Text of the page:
pschulz
pschulz

This article nicely lays out one of the key problems. Let's face it - deep down all of us really do want to write the perfect code which always works and will always work. One time I made a little utility program for someone, was done in maybe 2 hours. I did not consider this important at the time, until I got a call 12 years later, when the company moved, that they had lost this program and they wanted it as they had been using it for the last 12 years and still needed it. I had my archive copy still around and and, again, it's been used since a few years again. I wondered at the time how come the small little projects seem to be more successful in terms of longevity than the large complex ones - code rot is definitely one way to explain that.

jkameleon
jkameleon

"Can we" is not a question. Of course we can. But, making "durable" software requires additional effort, better planning, and better understanding of the problem domain. It all depends on requirements.

Tony Hopkinson
Tony Hopkinson

kiss all that goodbye. Tools, techniques, and styles are all great, the biggest roadbloack is was and always will be cajoling resources out of management to address technical debt, from people who misunderstand what broke means.

apotheon
apotheon

Regression testing is a bulwark against code rot.

Tony Hopkinson
Tony Hopkinson

Aint nobody ever asked me if I want to reuse someone elses code, or take on this entire third party component suite, or not implememt this behaviour in this undocumented funny. How quickly I can make it work again like what it used to in the previous version, now that I get asked a lot...

apotheon
apotheon

Rather than rot, that's more like cancer. You need a process in place for deprecation of old code. Otherwise, you end up with something "designed" like PHP, which nobody really wants. Your code comment deprecation labels are a step in that direction, and that's good; if you can come up with something better that works within your organizational culture, do so. If possible, you might consider establishing a registry of all new functions and things that call them. When a new version is created, deprecate the old version, and start encouraging people to move to using the new version. When the registry drops to zero uses for a given old function, delete it.

Sterling chip Camden
Sterling chip Camden

I wrote a utility for the university where I worked back in the late 70s. A friend of mine told me they're still using it. I didn't think much of it at the time. It's amazing to me that it even still compiles.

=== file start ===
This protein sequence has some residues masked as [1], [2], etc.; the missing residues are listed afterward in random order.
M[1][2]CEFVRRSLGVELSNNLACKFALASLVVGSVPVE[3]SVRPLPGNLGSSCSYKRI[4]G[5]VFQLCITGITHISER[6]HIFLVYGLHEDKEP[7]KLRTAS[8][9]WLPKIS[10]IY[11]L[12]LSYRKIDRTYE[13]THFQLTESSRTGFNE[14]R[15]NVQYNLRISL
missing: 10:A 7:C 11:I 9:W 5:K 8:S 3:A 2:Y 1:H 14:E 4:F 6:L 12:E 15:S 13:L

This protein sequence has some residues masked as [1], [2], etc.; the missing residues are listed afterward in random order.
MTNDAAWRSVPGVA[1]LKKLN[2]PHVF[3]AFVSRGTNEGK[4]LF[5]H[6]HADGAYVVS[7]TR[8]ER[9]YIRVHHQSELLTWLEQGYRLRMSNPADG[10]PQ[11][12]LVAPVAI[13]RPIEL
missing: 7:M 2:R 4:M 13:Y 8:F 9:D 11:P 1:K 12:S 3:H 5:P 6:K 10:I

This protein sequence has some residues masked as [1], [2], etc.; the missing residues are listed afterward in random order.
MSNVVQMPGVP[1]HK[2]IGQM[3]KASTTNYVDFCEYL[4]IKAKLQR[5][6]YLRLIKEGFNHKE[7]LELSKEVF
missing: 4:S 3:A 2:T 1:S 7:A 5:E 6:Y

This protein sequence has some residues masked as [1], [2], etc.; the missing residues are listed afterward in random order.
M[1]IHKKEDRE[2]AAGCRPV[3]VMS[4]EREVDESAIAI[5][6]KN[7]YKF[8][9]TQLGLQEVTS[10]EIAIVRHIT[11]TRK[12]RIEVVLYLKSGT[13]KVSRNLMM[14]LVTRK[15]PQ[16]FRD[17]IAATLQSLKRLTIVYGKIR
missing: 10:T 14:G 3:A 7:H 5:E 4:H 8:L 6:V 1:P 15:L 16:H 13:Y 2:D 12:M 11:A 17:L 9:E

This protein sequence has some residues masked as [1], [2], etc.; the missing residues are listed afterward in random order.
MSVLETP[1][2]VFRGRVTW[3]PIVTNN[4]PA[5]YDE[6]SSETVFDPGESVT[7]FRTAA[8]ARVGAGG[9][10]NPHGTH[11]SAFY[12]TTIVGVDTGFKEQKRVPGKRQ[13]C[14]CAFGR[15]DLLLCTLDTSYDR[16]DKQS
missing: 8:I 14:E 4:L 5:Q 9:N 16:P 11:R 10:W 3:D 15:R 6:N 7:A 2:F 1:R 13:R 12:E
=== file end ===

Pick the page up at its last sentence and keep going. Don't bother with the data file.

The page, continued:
kreniska
kreniska

It is not correct to say "it ALL depends on requirements". Obviiously requirements are important. But, so is design and code logic and testing. Even if you get the requirements right and even if you meet the requirements and even if there are no dependenciews on external libraries, the code can still fail in the future - 1. if error conditions are encountered that were not anticipated by the programmer 2. if a code path is hit that has never been executed and it was not tested.

doug.cronshaw@baesystems
doug.cronshaw@baesystems

You never get enough to fully test all the individual code modules, never mind doing the comprehensive sub-system and major system testing that you know should be done to protect against some sources of code rot. You are therefore forced to program defensively (such as ensuring that you always add the catch-all final case or error-trapping ELSE in a sequence of structures, see above comments) to protect against that lack of testing resource. [We used to work with the intention of spending at least 40% of the manpower effort being devoted just to testing. I don't think I ever managed to spend that much on testing after all the other preliminaries such as design and coding had eaten a significantly larger amount of the available resource than had been intended!]

Sterling chip Camden
Sterling chip Camden

Especially with complex UI components, roll your own just isn't always practical. Yet problems with third-party components are a big debugging time sink.

Sterling chip Camden
Sterling chip Camden

... of a routine name you still see all over the place in old DIBOL code: SRCH2. It's almost a good name, because it does a binary search. But it got its name because it was an improvement on SERCH. Because it had different parameters, the author didn't want to modify SERCH, so they left it in the codebase. Eventually, nothing called SERCH any more and it was retired, but then they couldn't rename SRCH2 without breaking a lot of code (this was long before compile-time macros made it into any languages other than Lisp).